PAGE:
The tape runs 20 minutes. There may be a longer version somewhere, but if Chris Onzuka is correct, Rorion is probably the only one who has it. Certainly there was more than can be seen on this tape, because Hayward compliments Rickson's and Royler's tomoe-nages. But on the tape, neither one attempts tomoe-nage.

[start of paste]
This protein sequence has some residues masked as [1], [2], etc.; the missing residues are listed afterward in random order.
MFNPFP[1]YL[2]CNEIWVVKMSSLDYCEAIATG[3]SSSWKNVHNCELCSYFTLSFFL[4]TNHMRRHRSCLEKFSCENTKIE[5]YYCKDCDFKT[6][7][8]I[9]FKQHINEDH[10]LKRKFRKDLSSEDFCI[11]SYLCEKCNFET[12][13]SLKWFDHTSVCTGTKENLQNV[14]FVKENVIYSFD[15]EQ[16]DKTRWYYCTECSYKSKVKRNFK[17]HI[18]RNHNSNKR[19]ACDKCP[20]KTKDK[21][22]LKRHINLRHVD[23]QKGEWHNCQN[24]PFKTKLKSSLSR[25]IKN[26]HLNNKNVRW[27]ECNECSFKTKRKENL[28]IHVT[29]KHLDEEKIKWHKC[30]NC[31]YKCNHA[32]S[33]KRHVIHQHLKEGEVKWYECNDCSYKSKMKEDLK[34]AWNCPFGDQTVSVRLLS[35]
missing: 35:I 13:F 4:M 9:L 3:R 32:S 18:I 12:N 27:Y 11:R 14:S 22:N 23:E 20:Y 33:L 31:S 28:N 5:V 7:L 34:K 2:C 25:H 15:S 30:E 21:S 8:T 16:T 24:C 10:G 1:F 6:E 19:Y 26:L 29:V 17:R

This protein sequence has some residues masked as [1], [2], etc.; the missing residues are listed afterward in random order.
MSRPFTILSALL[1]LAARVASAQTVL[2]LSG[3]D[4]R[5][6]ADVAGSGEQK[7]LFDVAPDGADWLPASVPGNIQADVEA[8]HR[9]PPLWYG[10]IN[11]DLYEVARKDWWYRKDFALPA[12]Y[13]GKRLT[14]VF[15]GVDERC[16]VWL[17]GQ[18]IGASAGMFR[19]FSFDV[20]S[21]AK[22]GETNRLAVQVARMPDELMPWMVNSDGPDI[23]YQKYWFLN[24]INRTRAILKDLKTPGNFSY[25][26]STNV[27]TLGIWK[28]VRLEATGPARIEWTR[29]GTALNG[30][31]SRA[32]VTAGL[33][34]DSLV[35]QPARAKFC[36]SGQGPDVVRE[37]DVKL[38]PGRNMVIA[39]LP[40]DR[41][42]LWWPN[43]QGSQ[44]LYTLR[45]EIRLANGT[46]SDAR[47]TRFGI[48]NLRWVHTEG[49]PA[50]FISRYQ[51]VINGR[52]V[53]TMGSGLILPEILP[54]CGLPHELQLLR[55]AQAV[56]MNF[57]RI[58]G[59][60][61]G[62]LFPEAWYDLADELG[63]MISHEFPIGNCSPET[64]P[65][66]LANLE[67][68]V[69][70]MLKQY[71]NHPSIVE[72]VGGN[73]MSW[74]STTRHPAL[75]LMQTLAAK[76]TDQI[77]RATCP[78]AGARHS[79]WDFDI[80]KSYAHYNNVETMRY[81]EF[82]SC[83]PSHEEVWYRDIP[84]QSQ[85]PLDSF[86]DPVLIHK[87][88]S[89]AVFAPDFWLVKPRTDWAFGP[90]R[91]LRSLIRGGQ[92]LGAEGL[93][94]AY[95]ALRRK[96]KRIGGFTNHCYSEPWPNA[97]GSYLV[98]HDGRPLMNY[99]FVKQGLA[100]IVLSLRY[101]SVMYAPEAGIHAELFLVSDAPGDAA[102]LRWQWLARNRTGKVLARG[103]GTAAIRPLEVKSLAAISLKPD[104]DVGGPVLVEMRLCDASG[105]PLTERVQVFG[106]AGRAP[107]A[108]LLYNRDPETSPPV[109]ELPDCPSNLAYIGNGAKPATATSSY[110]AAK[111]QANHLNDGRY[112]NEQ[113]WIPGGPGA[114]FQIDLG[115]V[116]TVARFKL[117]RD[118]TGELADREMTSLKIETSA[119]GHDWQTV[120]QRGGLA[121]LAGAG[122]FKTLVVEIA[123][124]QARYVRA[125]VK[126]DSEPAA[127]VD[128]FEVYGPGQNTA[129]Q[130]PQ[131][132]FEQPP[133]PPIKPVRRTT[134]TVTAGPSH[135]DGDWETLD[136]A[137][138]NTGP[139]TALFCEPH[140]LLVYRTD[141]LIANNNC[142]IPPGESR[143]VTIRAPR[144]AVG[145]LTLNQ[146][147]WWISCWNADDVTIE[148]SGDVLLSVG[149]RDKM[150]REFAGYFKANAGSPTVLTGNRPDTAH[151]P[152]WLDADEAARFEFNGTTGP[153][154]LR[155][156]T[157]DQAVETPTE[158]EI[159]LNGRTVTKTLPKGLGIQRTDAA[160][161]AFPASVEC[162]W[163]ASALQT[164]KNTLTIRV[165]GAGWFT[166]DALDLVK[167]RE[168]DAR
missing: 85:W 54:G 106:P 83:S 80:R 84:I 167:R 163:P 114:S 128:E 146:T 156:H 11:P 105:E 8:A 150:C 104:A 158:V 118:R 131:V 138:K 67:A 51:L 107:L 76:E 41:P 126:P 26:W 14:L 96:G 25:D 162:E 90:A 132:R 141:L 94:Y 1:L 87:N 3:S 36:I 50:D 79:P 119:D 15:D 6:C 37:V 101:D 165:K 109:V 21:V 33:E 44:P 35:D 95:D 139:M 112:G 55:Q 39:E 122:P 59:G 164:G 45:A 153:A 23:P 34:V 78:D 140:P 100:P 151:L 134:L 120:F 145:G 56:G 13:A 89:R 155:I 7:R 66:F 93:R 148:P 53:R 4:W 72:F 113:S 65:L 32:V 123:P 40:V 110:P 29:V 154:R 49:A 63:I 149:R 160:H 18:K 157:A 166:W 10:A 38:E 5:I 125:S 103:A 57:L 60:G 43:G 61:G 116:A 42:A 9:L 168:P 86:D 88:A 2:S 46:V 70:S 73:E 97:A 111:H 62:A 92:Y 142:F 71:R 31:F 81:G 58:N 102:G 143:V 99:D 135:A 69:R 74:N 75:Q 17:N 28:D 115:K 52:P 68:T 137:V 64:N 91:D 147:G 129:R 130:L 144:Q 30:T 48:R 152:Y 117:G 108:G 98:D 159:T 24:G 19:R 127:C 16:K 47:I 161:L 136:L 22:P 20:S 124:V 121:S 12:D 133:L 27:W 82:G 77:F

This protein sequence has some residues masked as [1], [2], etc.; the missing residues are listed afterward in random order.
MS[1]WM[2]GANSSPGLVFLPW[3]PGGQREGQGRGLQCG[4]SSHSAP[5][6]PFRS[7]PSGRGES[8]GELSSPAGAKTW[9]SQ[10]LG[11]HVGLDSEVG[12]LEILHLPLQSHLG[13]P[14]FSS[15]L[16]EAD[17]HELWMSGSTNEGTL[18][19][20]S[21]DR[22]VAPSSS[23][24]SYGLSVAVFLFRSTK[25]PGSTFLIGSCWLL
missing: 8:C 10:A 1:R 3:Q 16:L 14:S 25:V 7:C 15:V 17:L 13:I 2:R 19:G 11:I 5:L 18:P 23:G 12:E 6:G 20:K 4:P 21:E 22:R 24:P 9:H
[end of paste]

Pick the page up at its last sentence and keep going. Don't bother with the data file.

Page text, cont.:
None of this appeared in either of the Gracie Jiu-Jitsu in Action tapes. It would have made great advertising, showing Rickson choking and army locking judo champion Hayward Nishioka. On the other hand, the world would have seen the Gracie representatives getting thrown, and who knows what the unrecorded part of the session looked like? (Plenty of chokes and arm locks of course, but how did the brothers do on stand up? And Rorion would have had a slightly harder time selling his claim that 90 percent of fights go to the ground. It isn't necessarily an easy matter to get a skilled stand up fighter to the ground, as anyone who has tried knows.) Another factor was probably that, to the best of GTR's information, Rorion (being a smart, ambitious man with a law degree), asked those guys who accepted the Gracie Challenge to sign waivers and releases (he also made on at least one occasion--according to Jason Delucia--lucerative side bets.  But Hayward and his guys weren't making a Gracie challenge, so how could they sign a waiver or release?